March Madness Preview: Even With Shakeup at the Top, CBS-Turner Partnership is Stronger Than Ever

Jeff Zucker takes over on Turner side as NCAA Tournament partnership enters ninth year

It’s one of the more unique partnerships in all of American media. Now entering its ninth year, CBS Sports’ and Turner Sports’ presentation of the NCAA Men’s Basketball tournament  continues to redefine how a singular sporting event can be delivered.

All 67 games of March Madness will again be broadcast across four national television networks – CBS, TBS, TNT, and truTV – in additional to streaming across the wildly popular March Madness Live product.

While its business as usual in production compounds across the country there has been a notable shakeup at the very top of the operation that was not anticipated just a handful of weeks ago. Former Turner president David Levy stepped down earlier this month not long after the major WarnerMedia rebranding went through. Now at the March Madness helm, alongside CBS Sports chairman Sean McManus, is CNN head Jeff Zucker, who now serves as Chairman, WarnerMedia News & Sports, and President, CNN.

Coming is as the outsider, Zucker agrees that the uniqueness of the partnership is unlike anything else in TV. He says he’s excited for the collaborative opportunity, especially after coming over from the news side of the business where “competitors want to take each other’s heads off – and that’s an everyday event.”

“Its a remarkable thing to watch two companies continue to drive each other back and forth between their networks,” says Zucker. “It’s not about the networks, it’s about where the game is and [making it easy to find] the game. Initially I remember watching what was being done [I thought] ‘how am I going to be able to find the game that I want to see’. And what’s been remarkable about what these two organizations have done is that it’s seamless. It’s really unique in all of – not just sports – but all of television and media. It’s probably something that the rest of media could take a cue from.”

As the grizzled veteran of the tandem, McManus has a strong understanding for what has made this partnership such a success: the blurring of the lines between the company.

“I think to a large extent [its] because we’ve all put our egos aside,” says McManus. “Whether it’s the sales teams, the talent, or production teams – we’re all in this together. And I think everybody basically has the approach of ‘let’s do what’s best for the fan and the viewer’, not what’s best for Turner or for CBS. We’ve really put all of our egos aside and worked towards a common goal. I think we all like each other. There’s nothing else like this in sports television where two companies have come together and literally joined at the hip. I think it’s remarkable.”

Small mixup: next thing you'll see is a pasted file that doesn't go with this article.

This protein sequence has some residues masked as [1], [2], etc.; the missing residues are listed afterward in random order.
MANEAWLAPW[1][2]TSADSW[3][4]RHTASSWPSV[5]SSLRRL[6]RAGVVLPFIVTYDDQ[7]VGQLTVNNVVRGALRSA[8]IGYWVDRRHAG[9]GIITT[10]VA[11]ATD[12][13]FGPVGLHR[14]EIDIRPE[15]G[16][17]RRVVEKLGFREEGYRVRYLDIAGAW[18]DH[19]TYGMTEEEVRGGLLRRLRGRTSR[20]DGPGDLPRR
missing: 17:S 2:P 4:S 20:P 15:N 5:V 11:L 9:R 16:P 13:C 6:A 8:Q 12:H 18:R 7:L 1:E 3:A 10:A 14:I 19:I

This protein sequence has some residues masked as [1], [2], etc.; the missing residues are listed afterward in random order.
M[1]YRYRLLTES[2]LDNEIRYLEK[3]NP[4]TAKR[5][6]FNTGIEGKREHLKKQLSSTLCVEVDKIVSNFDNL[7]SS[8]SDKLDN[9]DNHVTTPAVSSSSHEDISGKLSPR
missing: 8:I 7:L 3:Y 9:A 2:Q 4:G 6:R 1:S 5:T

This year’s tournament will naturally feature its fair share of enhancements and innovation. March Madness Live is available on a record 18 platforms this year; there will be 4K HDR productions at three different regional sites; and there will be as many as 15 games produced in live virtual reality, including the Final Four and National Championship Game.

“At the core, there’s so much tradition around the tournament and around the broadcast production, so the real opportunity for us lies in extending out to other platforms – mobile, social, digital – and creating a higher degree of engagement for the fan and ways that they can connect with the tournament,” says Craig Barry, EVP and Chief Content Officer for Turner Sports. “I think that is extremely important in the evolution of the tournament – to be able to keep the primary linear product intact and preserve that tradition of people watching the tournament while still innovating on other platforms.

As part of the agreement, the Final Four and National Championship Game have also bounced back and forth between CBS and Turner-owned broadcast channels. This year, this year’s crown jewel even finds itself back on the main broadcast network of CBS.

“We’re just excited about the competition, the production itself really doesn’t change,” says Harold Bryant, Executive Producer & Senior Vice President, Production for CBS Sports. “We go into it with the same energy and excitement – whether it’s on our network or the other network. We go into it the same way, the same production team covering the final four the game and the studio. So you know it’s not that much different.”

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